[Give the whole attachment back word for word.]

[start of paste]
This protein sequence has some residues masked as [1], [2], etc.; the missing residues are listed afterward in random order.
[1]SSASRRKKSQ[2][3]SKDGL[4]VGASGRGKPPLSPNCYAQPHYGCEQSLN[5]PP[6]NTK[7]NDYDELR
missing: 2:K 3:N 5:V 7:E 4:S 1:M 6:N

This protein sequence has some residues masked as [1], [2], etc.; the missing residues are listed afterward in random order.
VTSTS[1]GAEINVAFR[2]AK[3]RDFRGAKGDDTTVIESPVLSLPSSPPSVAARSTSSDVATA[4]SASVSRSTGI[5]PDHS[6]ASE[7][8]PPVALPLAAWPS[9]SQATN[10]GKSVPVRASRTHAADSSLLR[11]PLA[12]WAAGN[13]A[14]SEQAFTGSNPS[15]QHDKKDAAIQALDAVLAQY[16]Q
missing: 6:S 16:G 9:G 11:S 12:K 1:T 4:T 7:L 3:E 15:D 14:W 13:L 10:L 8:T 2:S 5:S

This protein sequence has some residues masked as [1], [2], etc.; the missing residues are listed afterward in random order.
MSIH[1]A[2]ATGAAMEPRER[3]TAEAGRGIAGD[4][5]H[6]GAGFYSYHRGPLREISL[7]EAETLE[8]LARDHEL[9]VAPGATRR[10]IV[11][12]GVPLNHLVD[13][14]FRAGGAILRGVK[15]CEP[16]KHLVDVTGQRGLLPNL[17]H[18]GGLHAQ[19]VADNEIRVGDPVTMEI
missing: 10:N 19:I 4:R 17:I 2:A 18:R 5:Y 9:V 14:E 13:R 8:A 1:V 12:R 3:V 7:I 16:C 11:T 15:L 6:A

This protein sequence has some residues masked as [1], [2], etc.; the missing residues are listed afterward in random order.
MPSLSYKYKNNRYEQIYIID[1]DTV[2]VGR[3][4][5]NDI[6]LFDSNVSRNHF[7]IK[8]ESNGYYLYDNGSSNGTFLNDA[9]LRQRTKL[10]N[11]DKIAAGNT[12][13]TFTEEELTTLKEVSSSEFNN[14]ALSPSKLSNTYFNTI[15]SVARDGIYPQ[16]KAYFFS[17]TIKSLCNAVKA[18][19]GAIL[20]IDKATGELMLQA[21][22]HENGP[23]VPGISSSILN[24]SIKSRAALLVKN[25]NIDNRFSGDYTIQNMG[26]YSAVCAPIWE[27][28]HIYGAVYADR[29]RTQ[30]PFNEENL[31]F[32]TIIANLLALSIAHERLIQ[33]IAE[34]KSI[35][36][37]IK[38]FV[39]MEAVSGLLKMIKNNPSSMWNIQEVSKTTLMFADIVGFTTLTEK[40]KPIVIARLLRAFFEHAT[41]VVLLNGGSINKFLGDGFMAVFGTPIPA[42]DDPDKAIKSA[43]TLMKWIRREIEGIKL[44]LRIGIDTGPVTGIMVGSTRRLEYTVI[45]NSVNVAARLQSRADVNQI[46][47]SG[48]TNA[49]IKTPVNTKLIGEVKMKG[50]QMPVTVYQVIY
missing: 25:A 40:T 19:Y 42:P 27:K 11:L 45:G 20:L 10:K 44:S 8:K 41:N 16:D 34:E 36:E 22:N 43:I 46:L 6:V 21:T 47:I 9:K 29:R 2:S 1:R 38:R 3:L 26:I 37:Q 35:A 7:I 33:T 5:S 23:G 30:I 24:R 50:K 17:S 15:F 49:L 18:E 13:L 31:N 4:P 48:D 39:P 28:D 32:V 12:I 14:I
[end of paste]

This protein sequence has some residues masked as [1], [2], etc.; the missing residues are listed afterward in random order.
[1]SSASRRKKSQ[2][3]SKDGL[4]VGASGRGKPPLSPNCYAQPHYGCEQSLN[5]PP[6]NTK[7]NDYDELR
missing: 2:K 3:N 5:V 7:E 4:S 1:M 6:N

This protein sequence has some residues masked as [1], [2], etc.; the missing residues are listed afterward in random order.
VTSTS[1]GAEINVAFR[2]AK[3]RDFRGAKGDDTTVIESPVLSLPSSPPSVAARSTSSDVATA[4]SASVSRSTGI[5]PDHS[6]ASE[7][8]PPVALPLAAWPS[9]SQATN[10]GKSVPVRASRTHAADSSLLR[11]PLA[12]WAAGN[13]A[14]SEQAFTGSNPS[15]QHDKKDAAIQALDAVLAQY[16]Q
missing: 6:S 16:G 9:G 11:S 12:K 1:T 4:T 7:L 3:E 15:D 14:W 13:L 10:L 8:T 2:S 5:S

This protein sequence has some residues masked as [1], [2], etc.; the missing residues are listed afterward in random order.
MSIH[1]A[2]ATGAAMEPRER[3]TAEAGRGIAGD[4][5]H[6]GAGFYSYHRGPLREISL[7]EAETLE[8]LARDHEL[9]VAPGATRR[10]IV[11][12]GVPLNHLVD[13][14]FRAGGAILRGVK[15]CEP[16]KHLVDVTGQRGLLPNL[17]H[18]GGLHAQ[19]VADNEIRVGDPVTMEI
missing: 10:N 19:I 4:R 17:I 2:A 18:R 5:Y 9:V 14:E 13:R 8:A 1:V 12:R 3:V 7:I 16:C 11:T 15:L 6:A

This protein sequence has some residues masked as [1], [2], etc.; the missing residues are listed afterward in random order.
MPSLSYKYKNNRYEQIYIID[1]DTV[2]VGR[3][4][5]NDI[6]LFDSNVSRNHF[7]IK[8]ESNGYYLYDNGSSNGTFLNDA[9]LRQRTKL[10]N[11]DKIAAGNT[12][13]TFTEEELTTLKEVSSSEFNN[14]ALSPSKLSNTYFNTI[15]SVARDGIYPQ[16]KAYFFS[17]TIKSLCNAVKA[18][19]GAIL[20]IDKATGELMLQA[21][22]HENGP[23]VPGISSSILN[24]SIKSRAALLVKN[25]NIDNRFSGDYTIQNMG[26]YSAVCAPIWE[27][28]HIYGAVYADR[29]RTQ[30]PFNEENL[31]F[32]TIIANLLALSIAHERLIQ[33]IAE[34]KSI[35][36][37]IK[38]FV[39]MEAVSGLLKMIKNNPSSMWNIQEVSKTTLMFADIVGFTTLTEK[40]KPIVIARLLRAFFEHAT[41]VVLLNGGSINKFLGDGFMAVFGTPIPA[42]DDPDKAIKSA[43]TLMKWIRREIEGIKL[44]LRIGIDTGPVTGIMVGSTRRLEYTVI[45]NSVNVAARLQSRADVNQI[46][47]SG[48]TNA[49]IKTPVNTKLIGEVKMKG[50]QMPVTVYQVIY
missing: 25:A 40:T 19:Y 42:P 27:K 11:L 45:G 20:L 10:K 44:S 8:K 41:N 16:D 34:E 36:E 22:N 43:I 46:L 6:V 21:T 47:I 9:K 29:R 2:S 1:R 38:R 3:L 26:I 37:Q 35:A 7:I 33:T 5:S 23:G 30:I 24:R 50:K 17:S 15:F 49:L 18:E 13:L 31:N 4:P 48:D 39:P 28:D 32:V 12:I 14:I